When the time came to choose a partner for the Sheila Shag, Matthew Brooks, 19, announced he had dibs on 72-year-old Ruth Levee Outman.
"She's my woman," said Brooks, who will be a senior at Meade High School in September. "We make a great team. She really knows how to move."
The dance class that Brooks and Outman attended Monday at the Pascal Senior Center in Glen Burnie is part of an intergenerational project co-sponsored by the center and Manpower, a county-run youth employment training program funded by a state grant.
Every Monday for the past seven weeks, the teen-agers and seniors have met for hourlongdiscussion groups led by Manpower supervisor Lorraine Robinson-Bey, capped off by hourlong dance classes taught by Spero Pappafotis.
"I'm a walking advertisement for what staying active can do for someone my age," said Outman, who took a momentary respite from dipping, twirling and shimmying to the sounds of "Sweet Georgia Brown."
In ever-so-lady-like fashion, Outman, a newlywed of five weeks, lifted herskirt just high enough to reveal 12-inch scars on both knees from artificial joint replacement surgery she underwent 2 1/2 years ago. Shemet her husband, Bob Outman, 66, at the center five years ago.
"These kids keep me young. Absolutely the most delightful I've ever met," Outman said.
The 10 students who visited the Pascal center are enrolled in Manpower's Summer Team Citizenship Program. In addition to working 30 hours a week for $4.25 an hour at various county officesand schools, the teens are enrolled in a remedial citizenship class.The citizenship examination they will take tomorrow is a state graduation requirement. Manpower offers a remedial mathematics class as well.
"Bringing the two groups together has been a tremendous experience for all involved," said Pam Nuestadt, training manager for Manpower.
"Three years ago when I started this summer program, I had second thoughts about whether the teens' and seniors' personalities would click," Nuestadt said. "But (the Pascal center) has more energy under one roof than any place I've seen. The seniors get a chance to share their knowledge and life experiences with the students, and the students keep the seniors up to date on current trends and issues."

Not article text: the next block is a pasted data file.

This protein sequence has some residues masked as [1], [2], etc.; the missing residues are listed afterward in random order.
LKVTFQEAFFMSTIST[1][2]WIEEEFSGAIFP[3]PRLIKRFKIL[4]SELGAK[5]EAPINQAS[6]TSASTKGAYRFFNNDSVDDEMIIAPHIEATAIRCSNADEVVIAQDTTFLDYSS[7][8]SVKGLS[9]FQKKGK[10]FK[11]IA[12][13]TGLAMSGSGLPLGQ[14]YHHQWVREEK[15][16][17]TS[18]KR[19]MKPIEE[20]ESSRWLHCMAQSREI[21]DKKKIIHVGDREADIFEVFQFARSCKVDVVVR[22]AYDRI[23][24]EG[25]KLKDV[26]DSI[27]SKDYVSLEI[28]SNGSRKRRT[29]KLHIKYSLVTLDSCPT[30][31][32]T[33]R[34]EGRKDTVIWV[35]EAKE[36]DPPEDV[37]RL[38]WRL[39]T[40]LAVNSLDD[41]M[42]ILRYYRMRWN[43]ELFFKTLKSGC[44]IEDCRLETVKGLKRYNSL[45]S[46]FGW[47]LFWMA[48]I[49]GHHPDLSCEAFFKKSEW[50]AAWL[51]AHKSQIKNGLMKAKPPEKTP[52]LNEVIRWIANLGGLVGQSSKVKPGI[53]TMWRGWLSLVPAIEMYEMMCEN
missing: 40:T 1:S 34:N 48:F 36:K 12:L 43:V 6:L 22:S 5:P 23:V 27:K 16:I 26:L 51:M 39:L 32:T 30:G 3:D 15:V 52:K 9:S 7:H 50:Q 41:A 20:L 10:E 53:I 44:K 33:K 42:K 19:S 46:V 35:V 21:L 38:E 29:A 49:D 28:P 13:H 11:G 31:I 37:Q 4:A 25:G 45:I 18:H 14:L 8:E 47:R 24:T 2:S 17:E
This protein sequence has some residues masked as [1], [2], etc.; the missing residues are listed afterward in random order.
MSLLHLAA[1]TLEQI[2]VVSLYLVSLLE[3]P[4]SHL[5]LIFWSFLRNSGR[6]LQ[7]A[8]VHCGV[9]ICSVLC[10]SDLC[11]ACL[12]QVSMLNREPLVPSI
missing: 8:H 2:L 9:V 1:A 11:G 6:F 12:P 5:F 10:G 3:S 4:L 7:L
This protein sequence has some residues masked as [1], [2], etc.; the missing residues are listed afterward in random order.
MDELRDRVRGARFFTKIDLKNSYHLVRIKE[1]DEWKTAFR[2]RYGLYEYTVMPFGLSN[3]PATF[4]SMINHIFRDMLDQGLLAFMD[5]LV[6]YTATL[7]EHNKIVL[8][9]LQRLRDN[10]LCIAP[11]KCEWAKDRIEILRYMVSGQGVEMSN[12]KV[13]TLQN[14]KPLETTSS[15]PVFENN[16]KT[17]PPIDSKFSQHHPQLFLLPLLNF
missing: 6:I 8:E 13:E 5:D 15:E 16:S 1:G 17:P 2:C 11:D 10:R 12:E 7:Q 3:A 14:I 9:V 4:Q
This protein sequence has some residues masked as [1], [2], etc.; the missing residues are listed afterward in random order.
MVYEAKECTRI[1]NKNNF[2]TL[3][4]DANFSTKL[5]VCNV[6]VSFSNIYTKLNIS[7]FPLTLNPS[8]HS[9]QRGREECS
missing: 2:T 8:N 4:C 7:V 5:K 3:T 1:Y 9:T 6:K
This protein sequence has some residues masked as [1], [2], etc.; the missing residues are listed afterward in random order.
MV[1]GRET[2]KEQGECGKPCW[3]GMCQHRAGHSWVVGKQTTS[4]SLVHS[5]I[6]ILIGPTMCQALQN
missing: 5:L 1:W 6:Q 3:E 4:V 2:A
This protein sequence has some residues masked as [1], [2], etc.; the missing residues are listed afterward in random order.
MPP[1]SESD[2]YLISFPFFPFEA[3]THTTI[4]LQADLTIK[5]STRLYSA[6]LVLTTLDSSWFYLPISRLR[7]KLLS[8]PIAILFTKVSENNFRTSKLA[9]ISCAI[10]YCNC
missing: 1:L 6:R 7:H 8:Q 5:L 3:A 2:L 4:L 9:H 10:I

The topic of Monday's discussion group was goal-setting. Robinson-Bey asked the participants to write their short-term goals and list steps to achieve them.
Annetta DeWitt, 15, a junior at Glen Burnie High, said her immediate task was to pass the citizenship test so she wouldn't have to take it again. DeWitt hopes that her newly found study skills will help her during the school year.
Louvinia Hall, 82, plans to maintain good health through proper rest, exercise and nutrition. Mary Todd, 77, hopes she can find someone to care for her plants when she goes on vacation to Daytona Beach, Fla., later this month.
"I guess I'll have to start being extra nice to my neighbors," Todd said.
Other subjects the group has discussed include parenting,values and attitudes and the virtues of education.
At the end of this final session, teens and seniors reminisced about how much they had learned about each other and how they were going to miss the weekly visits.
"I'm really gonna miss you all laughing at my jokes," Damon Bright, 17, of Meade High, told the seniors.
"Even when they weren't that funny, you guys would still laugh. You seemed to really appreciate our company," Bright said.